MO: Who do you feel like you’re making the music for — the public or yourself?
DR: Well when I’m writing it and everything I make it for myself. Since it’s at the moment but I tend to put lyrics that other people can relate to while relating to my own work as well. So I wanna say both. I never really attach myself to my songs or anything. I just make the music and after that it’s for everyone to hopefully relate or like it.
MO: What can the audience expect from your performance?
DR: A lot of energy and just having fun honestly. I just want people to have fun and enjoy themselves. That’s my plan every time I step on stage so this event will be no different!
Mackenzie O’Reilly: What stands out about your music compared to other artists?
Lady Lark: I think we all need permission to let go sometimes and music is my release, being Lady Lark is my excuse to let loose and I want everyone to feel the same way when I’m singing. My music is designed to make you dance, tap, or groove like no one is watching, I want everyone to feel the same joy that I do from music.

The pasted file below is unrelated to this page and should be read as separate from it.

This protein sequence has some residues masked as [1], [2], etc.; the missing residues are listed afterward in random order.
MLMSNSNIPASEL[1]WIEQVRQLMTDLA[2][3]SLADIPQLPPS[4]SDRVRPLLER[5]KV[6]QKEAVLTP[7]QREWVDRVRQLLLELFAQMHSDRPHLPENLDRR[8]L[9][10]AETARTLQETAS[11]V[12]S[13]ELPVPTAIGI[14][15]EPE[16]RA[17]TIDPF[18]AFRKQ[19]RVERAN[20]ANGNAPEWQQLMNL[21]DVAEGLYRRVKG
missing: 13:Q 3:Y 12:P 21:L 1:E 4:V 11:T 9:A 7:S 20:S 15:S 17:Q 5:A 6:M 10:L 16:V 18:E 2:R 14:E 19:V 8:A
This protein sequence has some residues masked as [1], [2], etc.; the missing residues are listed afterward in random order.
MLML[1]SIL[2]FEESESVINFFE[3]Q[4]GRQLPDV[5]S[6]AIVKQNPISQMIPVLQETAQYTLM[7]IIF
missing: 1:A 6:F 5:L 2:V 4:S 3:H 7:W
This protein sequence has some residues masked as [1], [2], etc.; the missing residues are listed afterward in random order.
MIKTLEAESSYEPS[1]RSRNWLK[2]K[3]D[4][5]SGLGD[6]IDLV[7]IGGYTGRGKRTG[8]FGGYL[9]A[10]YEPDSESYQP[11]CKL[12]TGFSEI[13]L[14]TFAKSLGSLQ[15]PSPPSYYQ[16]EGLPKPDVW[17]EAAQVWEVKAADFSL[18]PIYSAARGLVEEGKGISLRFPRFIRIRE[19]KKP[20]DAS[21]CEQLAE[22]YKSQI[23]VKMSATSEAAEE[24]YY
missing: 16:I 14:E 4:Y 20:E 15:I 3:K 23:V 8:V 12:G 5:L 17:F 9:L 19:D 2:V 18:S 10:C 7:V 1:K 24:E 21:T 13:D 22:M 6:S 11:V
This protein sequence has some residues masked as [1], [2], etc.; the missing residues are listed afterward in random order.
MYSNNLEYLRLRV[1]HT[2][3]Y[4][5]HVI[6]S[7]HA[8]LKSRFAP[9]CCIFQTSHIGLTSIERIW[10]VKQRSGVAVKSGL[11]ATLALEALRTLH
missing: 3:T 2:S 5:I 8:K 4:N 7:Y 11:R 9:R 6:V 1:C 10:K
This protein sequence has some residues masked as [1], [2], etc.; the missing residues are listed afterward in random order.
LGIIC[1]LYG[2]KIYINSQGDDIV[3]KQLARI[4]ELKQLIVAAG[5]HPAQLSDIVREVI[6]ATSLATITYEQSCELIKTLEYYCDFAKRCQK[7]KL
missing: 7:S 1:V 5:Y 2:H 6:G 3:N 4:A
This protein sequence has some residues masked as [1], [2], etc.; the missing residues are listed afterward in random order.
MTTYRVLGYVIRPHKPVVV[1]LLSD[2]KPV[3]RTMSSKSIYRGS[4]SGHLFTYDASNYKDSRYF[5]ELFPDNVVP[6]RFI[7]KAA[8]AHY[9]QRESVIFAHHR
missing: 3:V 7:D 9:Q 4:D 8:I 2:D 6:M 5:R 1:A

MO: What song are you most proud of?
LL: The Rhythm is the song I’m most proud of because it was the moment I found my true sound. I’ve always wanted to record and perform but didn’t know if I could capture the same magic that I love. As soon as the Rhythm was released, my musical journey began and Lady Lark was born.
MO: What are you most looking forward to when returning to First Avenue?
LL: This will be my first time on the Main Stage, which will be nothing short of a dream come true. I played 7th St Entry about a year ago but never imagined this honor could happen, it’s truly a blessing to play on such a renowned stage with great company.
MO: Are you working on any new projects you can tell us about, or is live music still your focus?
LL: I’m getting ready to release a new single just in time for the new year and I can’t wait to share it! The single will be the first track off my new album, which I’m currently recording in the studio and plan to release the summer of next year.